Applying best practices in behavioural interventions to injury prevention

The Editor’s Choice in the April 2010 issue of IP is “A practical approach for applying best practices in behavioural interventions to injury prevention,” a special feature authored by Flaura Winston and Lela Jacobsohn, from the Center for Injury Research and Prevention in Philadelphia, USA.

In this paper, the authors outline a practical approach for using behavioural theories to develop and implement prevention programs. Their approach borrows from existing theories in health promotion and disease and injury prevention and involves 2 sets of 3 steps.  The first 3 steps articulate a theoretically-grounded, actionable plan. The second 3 steps utilize the plan to guide intervention development, testing and refinement. The key emphasis of this approach is starting with a clearly defined, broad and measurable vision for the outcome rather than some preconceived idea about what the necessary interventions will be (based on assumptions, familiarity or resources available).

I think this deliberate approach has the potential to stop us from making some of the more common mistakes we see in ineffective prevention campaigns. These include rushing too quickly to a specific intervention that does not target key constructs required to promote or facilitate behavior change (no more brochures, please!), and failing to evaluate the programs we implement to see how well they do (or do not) work in diverse real-world settings.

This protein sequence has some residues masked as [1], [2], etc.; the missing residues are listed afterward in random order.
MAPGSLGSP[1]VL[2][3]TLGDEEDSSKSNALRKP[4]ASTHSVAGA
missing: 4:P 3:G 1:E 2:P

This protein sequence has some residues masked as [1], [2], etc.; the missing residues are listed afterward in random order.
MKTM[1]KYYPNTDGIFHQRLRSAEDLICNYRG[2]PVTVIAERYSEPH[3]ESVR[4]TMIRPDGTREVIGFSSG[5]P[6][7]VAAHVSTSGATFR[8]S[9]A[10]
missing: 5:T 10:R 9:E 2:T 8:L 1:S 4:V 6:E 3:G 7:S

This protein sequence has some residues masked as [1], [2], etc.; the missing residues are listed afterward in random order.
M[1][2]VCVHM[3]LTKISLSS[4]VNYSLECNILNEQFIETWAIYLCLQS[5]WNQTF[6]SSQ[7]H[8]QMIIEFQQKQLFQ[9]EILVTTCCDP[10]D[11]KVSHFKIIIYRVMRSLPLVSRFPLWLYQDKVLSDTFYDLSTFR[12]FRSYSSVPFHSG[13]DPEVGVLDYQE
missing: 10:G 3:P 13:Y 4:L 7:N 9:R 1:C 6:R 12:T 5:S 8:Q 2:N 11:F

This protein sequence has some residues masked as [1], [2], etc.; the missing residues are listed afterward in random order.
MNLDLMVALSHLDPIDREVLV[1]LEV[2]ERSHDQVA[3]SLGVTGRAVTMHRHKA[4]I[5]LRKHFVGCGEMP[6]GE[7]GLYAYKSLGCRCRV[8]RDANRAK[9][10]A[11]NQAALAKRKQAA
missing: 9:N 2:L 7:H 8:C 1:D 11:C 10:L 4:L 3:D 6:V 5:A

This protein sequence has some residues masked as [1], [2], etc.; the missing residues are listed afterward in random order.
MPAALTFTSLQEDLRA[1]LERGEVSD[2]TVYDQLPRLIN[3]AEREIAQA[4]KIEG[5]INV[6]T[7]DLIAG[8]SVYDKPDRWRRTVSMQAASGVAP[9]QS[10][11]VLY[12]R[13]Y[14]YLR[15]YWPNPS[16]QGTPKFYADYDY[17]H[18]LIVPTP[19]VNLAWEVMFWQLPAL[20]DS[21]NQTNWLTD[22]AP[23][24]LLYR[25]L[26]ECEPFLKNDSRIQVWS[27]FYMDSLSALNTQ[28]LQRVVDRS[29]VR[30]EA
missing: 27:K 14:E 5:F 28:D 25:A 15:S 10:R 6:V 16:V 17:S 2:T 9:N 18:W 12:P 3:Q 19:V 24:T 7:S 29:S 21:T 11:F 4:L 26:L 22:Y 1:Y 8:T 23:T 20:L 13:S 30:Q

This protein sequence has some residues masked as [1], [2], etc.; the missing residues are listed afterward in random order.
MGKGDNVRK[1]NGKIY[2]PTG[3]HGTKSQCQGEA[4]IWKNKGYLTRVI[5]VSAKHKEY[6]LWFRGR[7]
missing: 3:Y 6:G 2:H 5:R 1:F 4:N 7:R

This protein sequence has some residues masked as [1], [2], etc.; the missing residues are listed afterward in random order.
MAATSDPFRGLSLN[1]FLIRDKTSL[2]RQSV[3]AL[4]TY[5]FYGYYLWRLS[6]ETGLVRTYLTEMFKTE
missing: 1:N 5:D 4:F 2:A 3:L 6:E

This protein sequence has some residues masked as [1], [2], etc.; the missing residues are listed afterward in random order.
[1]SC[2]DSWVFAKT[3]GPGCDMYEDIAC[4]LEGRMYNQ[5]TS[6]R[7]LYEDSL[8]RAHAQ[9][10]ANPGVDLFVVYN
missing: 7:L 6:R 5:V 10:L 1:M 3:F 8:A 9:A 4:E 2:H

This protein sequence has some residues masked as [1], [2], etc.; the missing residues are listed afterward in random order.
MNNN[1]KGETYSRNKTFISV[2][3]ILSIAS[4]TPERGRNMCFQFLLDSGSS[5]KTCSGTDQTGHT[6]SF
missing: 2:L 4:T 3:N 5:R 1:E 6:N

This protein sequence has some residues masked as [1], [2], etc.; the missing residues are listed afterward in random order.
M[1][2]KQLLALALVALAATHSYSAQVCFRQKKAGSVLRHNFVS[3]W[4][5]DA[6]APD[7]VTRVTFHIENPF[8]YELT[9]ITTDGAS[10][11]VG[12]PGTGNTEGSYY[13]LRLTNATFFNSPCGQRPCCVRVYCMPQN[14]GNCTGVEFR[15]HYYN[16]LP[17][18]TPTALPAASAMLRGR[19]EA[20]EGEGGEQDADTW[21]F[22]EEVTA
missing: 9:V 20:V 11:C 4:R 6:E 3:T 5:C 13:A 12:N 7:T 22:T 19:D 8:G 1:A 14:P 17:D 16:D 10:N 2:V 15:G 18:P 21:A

While many talented people have brought behavioral theories to bear on injury problems in the past, this paper offers a welcome tutorial and structured approach for those in the trenches who know we could all be doing a better job of applying those behavioral principles in our daily practice.

The importance of doing this the right way was underscored by Dr. Winston in a recent conversation:

In this environment of limited resources, we need to make sure that prevention dollars are spent wisely.  We need to systematically apply evidence and theory to ensure the highest likelihood for success and then test and refine, particularly before large scale dissemination. Then, we will then have the greatest chance that interventions will be shown to effect positive change when implemented. I believe that the 6-step approach can provide a framework for guiding efficient prevention planning and execution.

Remember that the Editor’s Choice in each issue is freely accessible from the time of publication.

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